At press time, Biden was reportedly double-checking the timers on a set of flash pots in order to avoid another congressional aide losing their fingers in a pyrotechnic mishap. Read the rest of this entry »
As regulators weigh imposing net neutrality on the Web, Congress tries to pre-empt government overreach
Robert M. McDowell writes: The Federal Communications Commission is about to answer the most important question in its 80-year history: Does the agency intend to protect the open Internet, or is it lunging to seize unlimited power over the Web? We’ll find out on Feb. 26 when the FCC votes on “net-neutrality” rules that would treat the Internet like a public utility, with regulators potentially setting rates, terms and conditions for providers.
Meanwhile, the new Congress is maneuvering to change the net-neutrality equation, with hearings in the House and Senate beginning Wednesday. Republicans circulated draft bills on Friday to pre-empt the FCC’s overreaching new rules while still attaining the White House’s ostensible policy goals. Even congressional supporters of net neutrality, wary of increasing FCC power over something as vast and crucial as the Internet, are working to draft an alternative.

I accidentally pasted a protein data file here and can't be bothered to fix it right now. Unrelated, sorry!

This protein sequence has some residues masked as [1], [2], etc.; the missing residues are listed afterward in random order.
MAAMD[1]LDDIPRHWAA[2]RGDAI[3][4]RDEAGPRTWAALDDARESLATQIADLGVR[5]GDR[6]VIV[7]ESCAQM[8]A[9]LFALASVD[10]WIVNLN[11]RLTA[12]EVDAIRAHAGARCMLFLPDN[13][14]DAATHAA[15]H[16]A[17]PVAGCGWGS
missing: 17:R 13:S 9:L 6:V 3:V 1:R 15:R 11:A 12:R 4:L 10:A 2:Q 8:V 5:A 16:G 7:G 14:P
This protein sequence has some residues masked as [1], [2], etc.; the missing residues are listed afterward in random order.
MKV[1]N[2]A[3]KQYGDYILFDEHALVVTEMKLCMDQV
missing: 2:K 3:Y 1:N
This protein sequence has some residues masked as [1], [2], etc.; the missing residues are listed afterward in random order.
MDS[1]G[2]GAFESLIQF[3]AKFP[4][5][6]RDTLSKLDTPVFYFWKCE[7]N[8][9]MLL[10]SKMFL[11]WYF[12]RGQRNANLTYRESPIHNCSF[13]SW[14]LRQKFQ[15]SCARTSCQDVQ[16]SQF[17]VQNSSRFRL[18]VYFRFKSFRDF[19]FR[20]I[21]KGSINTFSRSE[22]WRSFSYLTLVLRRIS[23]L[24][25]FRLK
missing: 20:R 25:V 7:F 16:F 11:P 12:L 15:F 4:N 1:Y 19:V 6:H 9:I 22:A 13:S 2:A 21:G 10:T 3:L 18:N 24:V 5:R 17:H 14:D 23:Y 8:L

While Republicans and Democrats try to work out a deal, FCC Chairman Tom Wheeler should hit the pause button on next month’s vote and let the elected representatives of the American people try to find common ground. At the end of this constitutional process, all sides may be able to claim victory.
“For opponents of new FCC rules, the bills could take Title II off the table; restore regulatory certainty; protect free speech; and create a legal firewall that would protect investment and innovation in the Web’s computer-network infrastructures from more government meddling.”
For years Washington has debated how to keep the Internet open and free from government or private coercion. Regulation proponents have argued that new rules are needed to prevent Internet service providers, such as phone, wireless and cable companies, from blocking or degrading the online content or applications consumers want. Though no market failure exists, and regulators have never conducted a study to diagnose the alleged potential illness, the FCC has twice tried to impose new rules on the Web. Each time it lost in court.
“This would also send a strong signal to foreign governments and international regulatory bodies that they should not smother the Web with antiquated rules designed in an era when people held their phones with two hands.”
The tragedy of this debate is that no one, including phone, wireless and cable companies, has ever contested the goals of keeping the Internet open. It has been open and freedom-enhancing since it was privatized in the mid-1990s because it is protected under existing antitrust and consumer-protection laws. Instead, the fight has been over how much regulatory power the FCC should wield. Read the rest of this entry »
In the early 1960s, hundreds of anti-Castro Cubans took refuge on the U.S. Naval base in Guantanamo Bay. Half a century later, two dozen of them still live here…